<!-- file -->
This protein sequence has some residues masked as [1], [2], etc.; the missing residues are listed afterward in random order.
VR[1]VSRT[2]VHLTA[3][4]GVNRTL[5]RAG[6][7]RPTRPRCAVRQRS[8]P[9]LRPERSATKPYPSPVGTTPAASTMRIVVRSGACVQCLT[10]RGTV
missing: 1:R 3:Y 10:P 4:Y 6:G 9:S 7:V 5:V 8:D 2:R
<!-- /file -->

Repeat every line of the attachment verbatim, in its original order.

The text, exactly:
This protein sequence has some residues masked as [1], [2], etc.; the missing residues are listed afterward in random order.
VR[1]VSRT[2]VHLTA[3][4]GVNRTL[5]RAG[6][7]RPTRPRCAVRQRS[8]P[9]LRPERSATKPYPSPVGTTPAASTMRIVVRSGACVQCLT[10]RGTV
missing: 1:R 3:Y 10:P 4:Y 6:G 9:S 7:V 5:V 8:D 2:R